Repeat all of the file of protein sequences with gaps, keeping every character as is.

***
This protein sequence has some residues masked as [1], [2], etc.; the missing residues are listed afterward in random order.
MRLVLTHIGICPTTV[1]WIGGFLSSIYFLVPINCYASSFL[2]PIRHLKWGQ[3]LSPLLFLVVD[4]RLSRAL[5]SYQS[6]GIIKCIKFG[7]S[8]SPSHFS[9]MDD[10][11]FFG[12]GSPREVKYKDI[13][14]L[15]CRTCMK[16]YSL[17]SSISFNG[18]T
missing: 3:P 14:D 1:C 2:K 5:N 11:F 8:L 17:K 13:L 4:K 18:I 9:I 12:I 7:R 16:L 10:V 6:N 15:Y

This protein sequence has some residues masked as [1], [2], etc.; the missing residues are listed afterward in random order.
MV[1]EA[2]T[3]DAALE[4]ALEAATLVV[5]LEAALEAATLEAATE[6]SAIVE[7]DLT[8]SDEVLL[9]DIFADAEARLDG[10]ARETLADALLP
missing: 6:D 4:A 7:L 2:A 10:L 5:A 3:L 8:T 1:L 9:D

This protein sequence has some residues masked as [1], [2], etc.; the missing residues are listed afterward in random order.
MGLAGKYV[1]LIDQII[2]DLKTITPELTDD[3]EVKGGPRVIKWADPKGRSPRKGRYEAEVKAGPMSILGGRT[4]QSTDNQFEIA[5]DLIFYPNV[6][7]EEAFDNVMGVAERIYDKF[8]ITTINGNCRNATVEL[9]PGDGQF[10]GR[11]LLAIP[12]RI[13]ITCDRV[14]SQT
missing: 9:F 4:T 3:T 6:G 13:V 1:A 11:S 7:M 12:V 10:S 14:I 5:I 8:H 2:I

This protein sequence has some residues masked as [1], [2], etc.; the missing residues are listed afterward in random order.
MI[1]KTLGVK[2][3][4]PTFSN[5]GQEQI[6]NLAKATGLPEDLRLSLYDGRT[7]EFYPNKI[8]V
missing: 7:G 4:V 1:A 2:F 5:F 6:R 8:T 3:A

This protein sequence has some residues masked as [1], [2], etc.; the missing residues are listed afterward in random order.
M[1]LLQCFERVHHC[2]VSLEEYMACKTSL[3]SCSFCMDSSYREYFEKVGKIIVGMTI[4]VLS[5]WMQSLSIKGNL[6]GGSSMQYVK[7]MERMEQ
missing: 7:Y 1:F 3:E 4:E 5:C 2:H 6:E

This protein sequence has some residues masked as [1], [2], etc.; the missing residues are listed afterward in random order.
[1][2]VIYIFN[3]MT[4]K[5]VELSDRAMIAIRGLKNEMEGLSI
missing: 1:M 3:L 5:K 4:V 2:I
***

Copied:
This protein sequence has some residues masked as [1], [2], etc.; the missing residues are listed afterward in random order.
MRLVLTHIGICPTTV[1]WIGGFLSSIYFLVPINCYASSFL[2]PIRHLKWGQ[3]LSPLLFLVVD[4]RLSRAL[5]SYQS[6]GIIKCIKFG[7]S[8]SPSHFS[9]MDD[10][11]FFG[12]GSPREVKYKDI[13][14]L[15]CRTCMK[16]YSL[17]SSISFNG[18]T
missing: 3:P 14:D 1:C 2:K 5:N 11:F 8:L 17:K 13:L 4:K 18:I 9:I 12:I 7:R 16:L 10:V 6:N 15:Y

This protein sequence has some residues masked as [1], [2], etc.; the missing residues are listed afterward in random order.
MV[1]EA[2]T[3]DAALE[4]ALEAATLVV[5]LEAALEAATLEAATE[6]SAIVE[7]DLT[8]SDEVLL[9]DIFADAEARLDG[10]ARETLADALLP
missing: 6:D 4:A 7:L 2:A 10:L 5:A 3:L 8:T 1:L 9:D

This protein sequence has some residues masked as [1], [2], etc.; the missing residues are listed afterward in random order.
MGLAGKYV[1]LIDQII[2]DLKTITPELTDD[3]EVKGGPRVIKWADPKGRSPRKGRYEAEVKAGPMSILGGRT[4]QSTDNQFEIA[5]DLIFYPNV[6][7]EEAFDNVMGVAERIYDKF[8]ITTINGNCRNATVEL[9]PGDGQF[10]GR[11]LLAIP[12]RI[13]ITCDRV[14]SQT
missing: 9:F 4:T 3:T 6:G 13:V 1:A 11:S 7:M 12:V 10:S 14:I 5:I 8:H 2:I

This protein sequence has some residues masked as [1], [2], etc.; the missing residues are listed afterward in random order.
MI[1]KTLGVK[2][3][4]PTFSN[5]GQEQI[6]NLAKATGLPEDLRLSLYDGRT[7]EFYPNKI[8]V
missing: 7:G 4:V 1:A 2:F 5:F 6:R 8:T 3:A

This protein sequence has some residues masked as [1], [2], etc.; the missing residues are listed afterward in random order.
M[1]LLQCFERVHHC[2]VSLEEYMACKTSL[3]SCSFCMDSSYREYFEKVGKIIVGMTI[4]VLS[5]WMQSLSIKGNL[6]GGSSMQYVK[7]MERMEQ
missing: 7:Y 1:F 3:E 4:E 5:C 2:H 6:E

This protein sequence has some residues masked as [1], [2], etc.; the missing residues are listed afterward in random order.
[1][2]VIYIFN[3]MT[4]K[5]VELSDRAMIAIRGLKNEMEGLSI
missing: 1:M 3:L 5:K 4:V 2:I